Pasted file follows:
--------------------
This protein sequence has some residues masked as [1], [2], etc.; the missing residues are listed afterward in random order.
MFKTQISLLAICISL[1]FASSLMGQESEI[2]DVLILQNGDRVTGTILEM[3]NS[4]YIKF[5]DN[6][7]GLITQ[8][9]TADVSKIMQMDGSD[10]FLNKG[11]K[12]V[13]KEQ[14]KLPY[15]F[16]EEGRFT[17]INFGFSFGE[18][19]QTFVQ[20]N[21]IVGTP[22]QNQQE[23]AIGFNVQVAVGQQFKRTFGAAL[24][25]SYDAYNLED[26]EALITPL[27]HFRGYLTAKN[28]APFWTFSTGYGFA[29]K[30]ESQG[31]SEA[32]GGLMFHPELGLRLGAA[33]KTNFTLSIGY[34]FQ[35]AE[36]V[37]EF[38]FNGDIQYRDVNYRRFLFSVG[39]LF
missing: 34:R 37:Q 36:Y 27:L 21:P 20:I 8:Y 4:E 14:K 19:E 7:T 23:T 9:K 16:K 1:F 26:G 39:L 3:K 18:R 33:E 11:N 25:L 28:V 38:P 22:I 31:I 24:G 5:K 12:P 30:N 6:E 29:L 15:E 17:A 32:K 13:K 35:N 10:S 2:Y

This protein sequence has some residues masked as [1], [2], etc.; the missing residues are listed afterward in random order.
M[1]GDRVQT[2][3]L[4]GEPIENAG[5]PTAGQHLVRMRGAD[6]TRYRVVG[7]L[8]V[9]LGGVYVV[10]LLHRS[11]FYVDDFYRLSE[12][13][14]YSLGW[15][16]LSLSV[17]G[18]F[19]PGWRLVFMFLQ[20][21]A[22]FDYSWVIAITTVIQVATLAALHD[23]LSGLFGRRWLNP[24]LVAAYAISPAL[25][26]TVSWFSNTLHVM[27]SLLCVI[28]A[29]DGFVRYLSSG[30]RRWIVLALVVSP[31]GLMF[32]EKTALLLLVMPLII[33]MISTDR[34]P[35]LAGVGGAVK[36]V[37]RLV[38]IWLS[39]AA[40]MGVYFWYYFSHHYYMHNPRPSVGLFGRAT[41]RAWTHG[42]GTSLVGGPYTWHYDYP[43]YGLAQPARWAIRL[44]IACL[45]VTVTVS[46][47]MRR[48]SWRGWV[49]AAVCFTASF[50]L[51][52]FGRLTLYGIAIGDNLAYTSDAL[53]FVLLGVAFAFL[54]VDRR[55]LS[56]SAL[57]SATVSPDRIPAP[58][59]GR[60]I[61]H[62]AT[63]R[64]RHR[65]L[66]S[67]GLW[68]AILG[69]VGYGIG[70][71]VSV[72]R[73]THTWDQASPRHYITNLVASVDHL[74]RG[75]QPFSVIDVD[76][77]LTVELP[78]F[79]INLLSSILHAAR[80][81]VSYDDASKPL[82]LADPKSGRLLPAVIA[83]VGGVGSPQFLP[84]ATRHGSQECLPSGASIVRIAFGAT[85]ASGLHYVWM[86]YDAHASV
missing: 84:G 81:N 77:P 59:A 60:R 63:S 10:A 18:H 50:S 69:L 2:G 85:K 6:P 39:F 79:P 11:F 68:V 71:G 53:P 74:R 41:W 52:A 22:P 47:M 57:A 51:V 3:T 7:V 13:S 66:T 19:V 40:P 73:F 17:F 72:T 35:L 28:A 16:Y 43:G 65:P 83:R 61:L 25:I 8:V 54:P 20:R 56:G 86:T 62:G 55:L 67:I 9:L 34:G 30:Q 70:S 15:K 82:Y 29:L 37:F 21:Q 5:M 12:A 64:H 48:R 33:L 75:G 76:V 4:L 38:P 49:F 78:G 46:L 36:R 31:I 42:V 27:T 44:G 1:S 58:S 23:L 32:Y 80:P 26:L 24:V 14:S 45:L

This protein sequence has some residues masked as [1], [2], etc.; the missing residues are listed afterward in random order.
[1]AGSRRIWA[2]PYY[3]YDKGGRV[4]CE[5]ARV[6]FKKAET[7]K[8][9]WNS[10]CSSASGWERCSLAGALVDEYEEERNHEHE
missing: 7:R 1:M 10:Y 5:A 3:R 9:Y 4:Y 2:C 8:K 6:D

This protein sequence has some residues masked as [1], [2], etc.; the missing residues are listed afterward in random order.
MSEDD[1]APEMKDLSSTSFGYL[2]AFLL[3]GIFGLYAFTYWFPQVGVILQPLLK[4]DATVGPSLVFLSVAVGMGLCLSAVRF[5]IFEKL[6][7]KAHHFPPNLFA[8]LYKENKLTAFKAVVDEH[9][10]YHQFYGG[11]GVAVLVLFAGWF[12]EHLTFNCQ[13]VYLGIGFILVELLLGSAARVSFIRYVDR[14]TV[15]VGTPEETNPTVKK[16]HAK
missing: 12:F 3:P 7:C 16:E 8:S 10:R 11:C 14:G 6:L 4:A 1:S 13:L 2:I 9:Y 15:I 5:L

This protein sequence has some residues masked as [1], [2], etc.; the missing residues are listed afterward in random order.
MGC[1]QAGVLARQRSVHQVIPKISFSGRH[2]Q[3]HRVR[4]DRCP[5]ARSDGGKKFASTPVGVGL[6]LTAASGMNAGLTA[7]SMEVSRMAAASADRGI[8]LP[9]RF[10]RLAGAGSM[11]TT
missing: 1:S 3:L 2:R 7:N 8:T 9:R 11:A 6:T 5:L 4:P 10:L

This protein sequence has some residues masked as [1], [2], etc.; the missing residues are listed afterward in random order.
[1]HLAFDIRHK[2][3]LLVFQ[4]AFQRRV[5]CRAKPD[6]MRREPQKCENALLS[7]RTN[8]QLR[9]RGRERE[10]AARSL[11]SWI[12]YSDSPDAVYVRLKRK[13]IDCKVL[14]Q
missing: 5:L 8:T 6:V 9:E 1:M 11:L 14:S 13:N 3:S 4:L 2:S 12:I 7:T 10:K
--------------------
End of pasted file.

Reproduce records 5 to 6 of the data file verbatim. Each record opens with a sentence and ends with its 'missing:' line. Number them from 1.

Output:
This protein sequence has some residues masked as [1], [2], etc.; the missing residues are listed afterward in random order.
MGC[1]QAGVLARQRSVHQVIPKISFSGRH[2]Q[3]HRVR[4]DRCP[5]ARSDGGKKFASTPVGVGL[6]LTAASGMNAGLTA[7]SMEVSRMAAASADRGI[8]LP[9]RF[10]RLAGAGSM[11]TT
missing: 1:S 3:L 2:R 7:N 8:T 9:R 11:A 6:T 5:L 4:P 10:L

This protein sequence has some residues masked as [1], [2], etc.; the missing residues are listed afterward in random order.
[1]HLAFDIRHK[2][3]LLVFQ[4]AFQRRV[5]CRAKPD[6]MRREPQKCENALLS[7]RTN[8]QLR[9]RGRERE[10]AARSL[11]SWI[12]YSDSPDAVYVRLKRK[13]IDCKVL[14]Q
missing: 5:L 8:T 6:V 9:E 1:M 11:L 14:S 13:N 3:S 4:L 2:S 12:I 7:T 10:K